Nebraska's 'Safe Haven'

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(AP Photo)
(AP Photo)

Instead, Nebraska got a wave of teenagers dropped on its doorstep. Parents from as far as Miami, Arizona, Georgia — effectively abandoning their teenage children to the state.

One father dumped nine children in Nebraska’s lap. The stories are heartbreaking, sobering.

This hour, On Point: Nebraska’s wake-up call on kids, parents, and the state.

You can join the conversation. What kind of parent would give a teenage child to the state? Are you outraged? Sympathetic? What can we learn from Nebraska?Guests:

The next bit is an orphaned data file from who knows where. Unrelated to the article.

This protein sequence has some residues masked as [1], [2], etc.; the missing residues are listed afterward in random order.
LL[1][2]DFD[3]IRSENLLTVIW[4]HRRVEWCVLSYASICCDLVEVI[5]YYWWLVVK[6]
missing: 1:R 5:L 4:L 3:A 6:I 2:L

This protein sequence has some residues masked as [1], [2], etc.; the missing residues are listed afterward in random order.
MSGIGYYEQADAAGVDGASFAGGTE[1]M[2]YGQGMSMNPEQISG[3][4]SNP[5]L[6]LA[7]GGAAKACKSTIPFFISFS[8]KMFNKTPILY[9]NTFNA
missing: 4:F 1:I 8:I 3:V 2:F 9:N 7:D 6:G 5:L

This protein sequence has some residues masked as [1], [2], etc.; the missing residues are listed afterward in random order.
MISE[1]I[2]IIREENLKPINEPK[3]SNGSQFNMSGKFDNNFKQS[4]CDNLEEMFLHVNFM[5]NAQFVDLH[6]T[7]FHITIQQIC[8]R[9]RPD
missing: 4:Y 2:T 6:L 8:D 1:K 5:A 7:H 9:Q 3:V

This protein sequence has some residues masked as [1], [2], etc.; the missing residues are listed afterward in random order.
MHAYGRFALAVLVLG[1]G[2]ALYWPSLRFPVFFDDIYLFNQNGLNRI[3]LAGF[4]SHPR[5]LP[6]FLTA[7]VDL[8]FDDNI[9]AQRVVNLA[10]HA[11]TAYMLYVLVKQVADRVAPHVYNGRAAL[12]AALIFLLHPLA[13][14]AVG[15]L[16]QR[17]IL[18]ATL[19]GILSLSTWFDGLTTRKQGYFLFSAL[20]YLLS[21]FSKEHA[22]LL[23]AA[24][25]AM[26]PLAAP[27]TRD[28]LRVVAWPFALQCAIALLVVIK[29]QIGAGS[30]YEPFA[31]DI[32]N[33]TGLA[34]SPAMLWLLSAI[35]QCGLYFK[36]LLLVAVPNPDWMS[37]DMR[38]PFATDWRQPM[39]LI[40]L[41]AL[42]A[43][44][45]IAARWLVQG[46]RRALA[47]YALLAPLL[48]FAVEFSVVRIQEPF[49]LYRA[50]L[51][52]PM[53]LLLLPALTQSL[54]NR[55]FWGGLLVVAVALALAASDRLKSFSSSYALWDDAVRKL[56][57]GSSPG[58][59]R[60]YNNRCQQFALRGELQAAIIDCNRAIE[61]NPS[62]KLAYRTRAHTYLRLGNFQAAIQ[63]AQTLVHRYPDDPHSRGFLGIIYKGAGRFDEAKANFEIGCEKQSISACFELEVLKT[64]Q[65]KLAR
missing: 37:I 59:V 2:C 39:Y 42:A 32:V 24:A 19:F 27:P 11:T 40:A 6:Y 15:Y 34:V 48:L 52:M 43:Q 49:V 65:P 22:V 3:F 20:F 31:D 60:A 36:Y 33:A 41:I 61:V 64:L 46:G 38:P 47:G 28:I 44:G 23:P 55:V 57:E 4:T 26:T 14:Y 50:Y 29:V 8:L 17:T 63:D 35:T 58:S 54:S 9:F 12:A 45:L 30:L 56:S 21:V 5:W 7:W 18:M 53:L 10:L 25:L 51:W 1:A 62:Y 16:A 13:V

Joining us from Lincoln, Nebraska, is Martin Wells, the former news director for Nebraska's NET Radio. He's covering the "safe haven" law.

From Omaha, we're joined by Chris Costantakos, an attorney practicing juvenile court law in Nebraska for 30 years. She's author of "Juvenile Court Law and Practice."

Also from Omaha, we're joined by Rev. Darryl Eure, minister at the Freestone Baptist Church in Omaha. He's coordinator for YouthBuild Omaha, a Goodwill Industries program, and works with at-risk youth ages 16-24.

From Princeton, New Jersey, is Yolanda Pierce, professor of African American religion and literature at Princeton Theological Seminary. She's been writing about the safe haven laws on her blog, "The Kitchen Table."

And from Cambridge, Mass., is Jane Waldfogel, professor of social work and public affairs at Columbia University.

This program aired on November 18, 2008.


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